A component testing and re-export plant in Dubai is next in line
The UK based component manufacturer is looking at setting up a testing and packaging plant in Dubai. At present Integral manufactures its products in Taiwan and ships them to UK. At the plant in New London each of its products is then quality tested and shrink wrapped and sealed for forwarding to 55 other countries.
“The problem is you need volumes to do that and we are trying to build volumes”, says Integral Memory’s Sanjiv Kotecha, speaking at DCC 2011. If the trading volumes across the UAE and the region go up, the products will be bulk shipped from Taiwan to Dubai, loosely packed in trays. At Dubai the products will be quality tested, repacked and made available for re-export. Since Dubai is better placed for re-export than London, with cheaper labour costs, “that will be the ultimate aim”, says Kotecha.
The Dubai plant investment is expected to be around $0.2million. Similar to the UK setup, Kotecha expects to use the spare capacity of the proposed Dubai plant to pick up local orders for component testing and packaging. “We are always being asked to do other peoples stuff”, referring to the testing and packaging contracts, managed by the 50 employee team in New London.
Other than the gulf, Kotecha has his eye set on India as the next target destination. “That is a fantastically growing market”, close to Dubai and can also be serviced from Dubai.
Integral currently has offices in Spain, France, Portugal and Netherlands as well as UK and UAE. The current product range includes memory cards, mobile memory, USB flash drives, encrypted USB drives, card readers and adapters and DRAM memory chips.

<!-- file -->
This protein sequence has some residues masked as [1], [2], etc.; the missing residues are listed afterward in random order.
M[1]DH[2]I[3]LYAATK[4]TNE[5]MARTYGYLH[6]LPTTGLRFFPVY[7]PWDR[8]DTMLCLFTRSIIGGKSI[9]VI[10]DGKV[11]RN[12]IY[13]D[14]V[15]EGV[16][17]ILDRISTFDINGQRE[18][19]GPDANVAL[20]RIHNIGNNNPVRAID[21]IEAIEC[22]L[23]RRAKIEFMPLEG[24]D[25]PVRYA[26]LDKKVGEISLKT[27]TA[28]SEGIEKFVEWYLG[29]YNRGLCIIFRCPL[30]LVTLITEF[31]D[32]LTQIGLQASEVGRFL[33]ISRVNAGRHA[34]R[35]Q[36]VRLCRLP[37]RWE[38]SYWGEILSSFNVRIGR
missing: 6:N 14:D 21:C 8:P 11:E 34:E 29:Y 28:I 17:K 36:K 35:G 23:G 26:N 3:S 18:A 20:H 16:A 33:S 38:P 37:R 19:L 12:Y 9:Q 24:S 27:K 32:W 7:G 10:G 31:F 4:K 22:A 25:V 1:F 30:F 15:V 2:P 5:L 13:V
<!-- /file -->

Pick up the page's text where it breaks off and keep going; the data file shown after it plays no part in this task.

Integral expects its new solid state drives (SSD), encrypted flash drives, USB 3.0 flash drives and micro SD to drive growth in the region.
The SSD are made from flash layer technology using an additional linear dimension. They have no moving parts, consume less power and generate less heat. At present however they are about 3-4 times more expensive than conventional storage devices. “For people who understand technology and the early adopters this product has an immediate market”, says Kotecha. As the price drops this product segment is expected to compete and overtake sales of conventional external and internal storage devices. “The Ipad is all SSD”, Kotecha points out.
The other differentiated product from Integral is the encrypted USB. With corporate data loss, a serious legal issue in UK, the research and development team in the country came up with a password protected USB. “Research shows that most users lose their flash within the first year of usage”. The encrypted USB from Integral has a hardware set password that cannot be deleted. Incorrect entry more than six times triggers erasing of the stored data.
About the other products, micros SD are now used in tablets, smart phones, cameras and other consumer devices. With the exploding consumer market for smart-phones and tablets in the region, the company is bullish on its 32GB product in this segment. The faster USB 3.0 is expected to be available from middle of 2011.
In the UAE, Integral uses Touchmate as its distributor. Holding stocks for flash memory is usually the trickiest amongst channel partners due to volatile pricing and life cycle. But since Integral only manufactures this product segment, it is ready to take the risk and hold the stock for its partners. “We are used to it” says Kotecha, “and we can handle the risk of holding the inventory”. It also has considerable experience working on promotions with European super retailers like Tesco and Asda including two-for-one and bundled offers. If Kotecha gets the UAE volumes to shoot up, India and the rest of the region are logical next steps.